Rural Broadband: The New Silk Road
I’ll admit it: broadband is probably not a fascinating topic for most people. I’m willing to bet the only time people think about broadband is when they have a poor internet connection, and then they likely curse it. For me though, it’s been a front-of-mind topic for years. I started working with the Small Business Development Center earlier this year, but my background has been with small businesses long before joining the team.
My first job was at the Cookery, a long-forgotten delicatessen on Truckee’s Commercial Row, where I was the soda jerk. I soon moved down the street to Earthsongs, a staple in town. The store was bathed in warm colors and earthy smells. It was full of jewelry and gifts, incense and oils, and had a raunchy, adults only card selection. I remember trying to peek at these when I was a little kid in tow with my mom downtown. There was a spice basement, where we weighed out coffees, teas, herbs, and spices into little brown bags. Long before the internet, people would call in their orders and we would have them bagged and ready to pick up or shipped to far-away places.
Over the years, I worked for a number of small businesses in downtown Truckee. I spent five years working for the Truckee Downtown Merchants Association (TDMA), running a large summer event called Truckee Thursdays. TDMA is a non-profit organization comprised of many small businesses in Truckee. Truckee Thursdays is the organization’s largest annual fundraiser. It was a perfect match with my love for local commerce; each week working with over a hundred vendors – all managing their own small businesses and bringing their products to the crowds. Broadband has been instrumental in reinventing business hours for merchants, especially away from a traditional brick and mortar presence with access to credit card apps. What was once a cash-only transaction with a customer can now be a credit card transaction easily on the street — so long as there is access to broadband.
I also volunteered in a local museum for many years. My love for studying history often leaves me thinking in historic terms; always considering modern times in comparison to ancient times. I recently studied Early World History, leaving me fascinated with stories of early trading. Picturing merchants walking long stretches through settlements, selling or trading their wares and goods for something they don’t have access to or can’t grow in their native regions. The earliest forms of small businesses. These colorful visions of early merchants swirl in my head as I conduct my own trading online. Broadband is the modern version of the old Silk Road. I have a handful of favorite merchants across the seas: an undergarment seamstress in Tasmania; a vintage button collector in London; and a mineral merchant in India. I found all of these business owners on Instagram and have had successful transactions, leaving me a very happy customer. Merchants are no longer walking the old trade routes, but business transactions are still the same as they were in the earliest years of commerce history: there is someone out there who has something you want or need.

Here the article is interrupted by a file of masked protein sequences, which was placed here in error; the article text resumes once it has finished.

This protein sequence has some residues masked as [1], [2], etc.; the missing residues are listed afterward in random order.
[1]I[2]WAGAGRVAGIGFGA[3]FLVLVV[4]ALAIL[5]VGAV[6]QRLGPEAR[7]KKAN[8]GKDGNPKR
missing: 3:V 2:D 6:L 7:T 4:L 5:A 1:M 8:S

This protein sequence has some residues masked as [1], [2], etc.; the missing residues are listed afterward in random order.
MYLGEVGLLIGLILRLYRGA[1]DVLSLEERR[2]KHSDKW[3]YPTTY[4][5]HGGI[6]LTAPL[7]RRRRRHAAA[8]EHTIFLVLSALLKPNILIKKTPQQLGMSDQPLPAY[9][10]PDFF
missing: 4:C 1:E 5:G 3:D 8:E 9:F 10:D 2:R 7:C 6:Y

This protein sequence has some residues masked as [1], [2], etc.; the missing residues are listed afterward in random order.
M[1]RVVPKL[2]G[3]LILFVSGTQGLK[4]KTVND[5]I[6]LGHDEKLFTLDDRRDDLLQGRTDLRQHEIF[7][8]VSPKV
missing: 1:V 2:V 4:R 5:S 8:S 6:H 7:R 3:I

As the world opens up for commerce in every corner, broadband as an economic driver is imperative. Websites, point-of-sale systems, inventory control, and resumes all require connectivity. Small businesses in rural areas are tasked with the need to keep up with digital commerce, yet are burdened with the disadvantage of not having access to dependable connectivity.
Sierra Business Council is managing the Gold Country Broadband Consortium, one of 14 regional consortia in California funded by the California Advanced Services Fund. We are working to identify and support strategic broadband investments and collaborate with stakeholders to enable the building of infrastructure and broadband networks necessary to create dependable and affordable internet connections in our rural communities. You can help by taking a speed test, that will us fill in the gaps in the California Broadband Coverage Map, and gives you a platform to let us know your broadband concerns. Together, we can make the New Silk Road available to all of California’s rural communities and small businesses.